For fans of the franchise, it can be difficult to think about the director’s credit on Solo: A Star Wars Story without it having a little asterisk next to it. Around this time last year—and right at the tail end of principal photography—Phil Lord and Chris Miller were fired from the production and replaced by veteran director Ron Howard, forcing us to forever wonder how much of the finished product belongs to each creator. But anyone seeing the movie next weekend will only see one name under “Director” in the opening credits thanks to an old rule in the Director’s Guild guidelines.

According to the DGA basic agreement, which every major studio agrees to, the film’s director is not only guaranteed to have full say in the director’s cut of the film but must be involved in every step of the post-production process. However, to be considered the primary director of the film, you must be responsible for at least 90% of principal photography. Lord and Miller were given the boot about 75% of the way through their shooting schedule and thus had no say in the film’s production from that point forward and would not be given a director’s credit (they were given EP credits instead and are totally cool with it). Ron Howard may have only lead the remaining 25% of principal photography, but that was well over the 10% he needed as a substitute director to get the credit.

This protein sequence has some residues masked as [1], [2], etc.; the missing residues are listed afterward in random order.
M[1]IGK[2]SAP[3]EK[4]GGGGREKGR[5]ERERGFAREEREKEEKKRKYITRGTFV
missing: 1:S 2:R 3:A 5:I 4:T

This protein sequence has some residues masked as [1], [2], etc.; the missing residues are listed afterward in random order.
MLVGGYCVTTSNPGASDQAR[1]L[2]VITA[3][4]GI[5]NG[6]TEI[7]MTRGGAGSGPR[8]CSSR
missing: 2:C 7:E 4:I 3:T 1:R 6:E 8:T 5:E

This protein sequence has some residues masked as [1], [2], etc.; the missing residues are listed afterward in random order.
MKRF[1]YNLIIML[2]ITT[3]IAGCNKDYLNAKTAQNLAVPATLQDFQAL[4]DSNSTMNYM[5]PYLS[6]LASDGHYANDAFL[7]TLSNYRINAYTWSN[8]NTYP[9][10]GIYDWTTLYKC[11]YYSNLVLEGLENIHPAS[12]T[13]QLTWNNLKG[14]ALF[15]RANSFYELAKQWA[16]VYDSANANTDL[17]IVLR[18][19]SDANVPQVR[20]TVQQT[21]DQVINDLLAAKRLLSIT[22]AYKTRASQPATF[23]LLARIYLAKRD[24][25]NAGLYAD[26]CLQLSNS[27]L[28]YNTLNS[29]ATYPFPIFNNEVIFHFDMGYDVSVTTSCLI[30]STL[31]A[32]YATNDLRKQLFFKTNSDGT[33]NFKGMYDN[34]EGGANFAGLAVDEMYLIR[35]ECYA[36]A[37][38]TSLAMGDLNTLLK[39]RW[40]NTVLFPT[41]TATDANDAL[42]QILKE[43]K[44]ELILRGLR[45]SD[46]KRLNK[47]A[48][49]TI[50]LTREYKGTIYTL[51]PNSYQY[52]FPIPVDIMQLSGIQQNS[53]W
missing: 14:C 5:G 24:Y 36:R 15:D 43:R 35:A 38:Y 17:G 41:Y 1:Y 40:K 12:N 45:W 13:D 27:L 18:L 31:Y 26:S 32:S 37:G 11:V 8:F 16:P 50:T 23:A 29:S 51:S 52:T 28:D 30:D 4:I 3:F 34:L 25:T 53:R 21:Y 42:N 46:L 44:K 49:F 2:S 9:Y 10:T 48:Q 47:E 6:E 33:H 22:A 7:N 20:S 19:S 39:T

As the detailed video from Royal Ocean Film Society notes, the timing of Lord and Miller’s firing is a bit easier to understand when you look at what Disney went through with Rogue One. The director of that film, Gareth Edwards, completed 100% of principal photography and submitted a director’s cut that Disney was less than happy with. They felt the need to bring in another director for post-production and reshoots but, per DGA rules, Edwards had to be involved in every step. So, it makes sense that, if Kathleen Kennedy was already butting heads with Lord and Miller, she might strategically fire them at a point when she knew she wouldn’t have to involve them in the rest of the process. Just speculation of course, but pretty cold-blooded nonetheless.

Clearly, the anthology branch of the Disney Star Wars era is still going through some growing pains. Maybe one day they’ll figure out how to hire a director they’re happy with before the movie is almost completely done. Hopefully, that day comes before they start production on that Obi Wan installment.

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